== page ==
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Last updated: August 13, 2008 2:03 pm
India’s economic growth will slow to 7.7 per cent this fiscal year from 9 per cent in 2007 as high oil and food prices and tightening credit markets take their toll, a government panel forecast on Wednesday.
In its outlook for the year through March 2009, the Economic Advisory Council to Prime Minister Manmohan Singh said inflation would slow to 8 to 9 per cent, but said that the central bank would have to maintain a “tight monetary stance” to tame rising prices.
The council also warned of mounting fiscal stress due to rising government subsidy bills for items as petroleum products and fertiliser, forecasting that off-budget liabilities would reach around 5 per cent of GDP.
“Despite appreciable fiscal consolidation, large and growing off-budget liabilities are a matter of concern,” the report said. “When these are included, the fiscal situation no longer looks stable and sustainable.”
India’s economy has grown an average of 8.8 per cent a year for the last four years, attracting the attention of global investors. But the council said India is being hit by international economic turbulence.
“The downside risk to our growth expectations in 2008/09 is primarily from a further deterioration of global conditions with its attendant impact on India, be it in the sphere of oil prices or capital markets,” the report said. “Broadly, financial conditions are not likely to stabilise before early 2009.”
However, the council described the projected slowdown in growth as “modest,” given the magnitude of the global shocks.
Speaking separately after meeting with bankers on Wednesday, P. Chidambaram, finance minister, said growth this year would be close to 8 per cent and that state-run banks had not seen any weakening in loan growth for investment. India’s central bank is also forecasting growth of 8 per cent.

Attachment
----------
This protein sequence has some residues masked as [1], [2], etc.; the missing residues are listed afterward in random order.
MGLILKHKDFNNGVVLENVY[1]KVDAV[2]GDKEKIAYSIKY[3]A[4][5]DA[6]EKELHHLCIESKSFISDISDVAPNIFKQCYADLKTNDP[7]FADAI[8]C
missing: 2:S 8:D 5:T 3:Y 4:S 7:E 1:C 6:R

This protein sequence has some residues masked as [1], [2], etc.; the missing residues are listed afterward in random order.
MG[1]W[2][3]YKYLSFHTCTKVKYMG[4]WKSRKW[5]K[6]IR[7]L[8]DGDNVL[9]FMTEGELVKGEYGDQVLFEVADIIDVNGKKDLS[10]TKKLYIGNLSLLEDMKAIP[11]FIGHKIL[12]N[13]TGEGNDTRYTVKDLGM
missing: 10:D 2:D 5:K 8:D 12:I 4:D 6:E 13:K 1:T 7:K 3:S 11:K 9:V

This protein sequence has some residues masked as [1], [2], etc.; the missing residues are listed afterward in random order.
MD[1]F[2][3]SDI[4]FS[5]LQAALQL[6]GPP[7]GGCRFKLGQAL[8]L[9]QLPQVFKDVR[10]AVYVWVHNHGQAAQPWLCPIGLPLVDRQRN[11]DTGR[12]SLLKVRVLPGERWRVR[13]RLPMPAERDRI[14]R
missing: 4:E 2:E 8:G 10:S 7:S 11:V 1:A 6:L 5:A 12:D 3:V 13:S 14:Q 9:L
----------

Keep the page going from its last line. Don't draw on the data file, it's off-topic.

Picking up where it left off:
“There is no slowdown (of credit growth) as far as infrastructure, project expansion and new projects are concerned,” he said.
India’s growth spurt of recent years has been fuelled by private investment and domestic consumption, but the council said both would slow this year. The Reserve Bank of India’s benchmark interest rate is at a seven-year-high as it battles inflation at a 13-year high of 12 per cent.
While surging global oil and food prices have fuelled inflation, India’s economic challenges are not all imported. The report said economic growth is being hampered by domestic supply-side constraints, particularly in infrastructure such as power, irrigation and transportation.
India’s agricultural output will also grow just 2 per cent, down from a 4.5 per cent expansion last year, due in part to an erratic monsoon, highlighting the challenge India faces in boosting agricultural productivity and meeting rising demand for food grains.
Industrial output is forecast to grow 7.5 per cent, down from 8.5 per cent , with industry still facing constraints from power shortages, while the service sector is projected to grow 9.6 per cent, down from 10.8 per cent last year.
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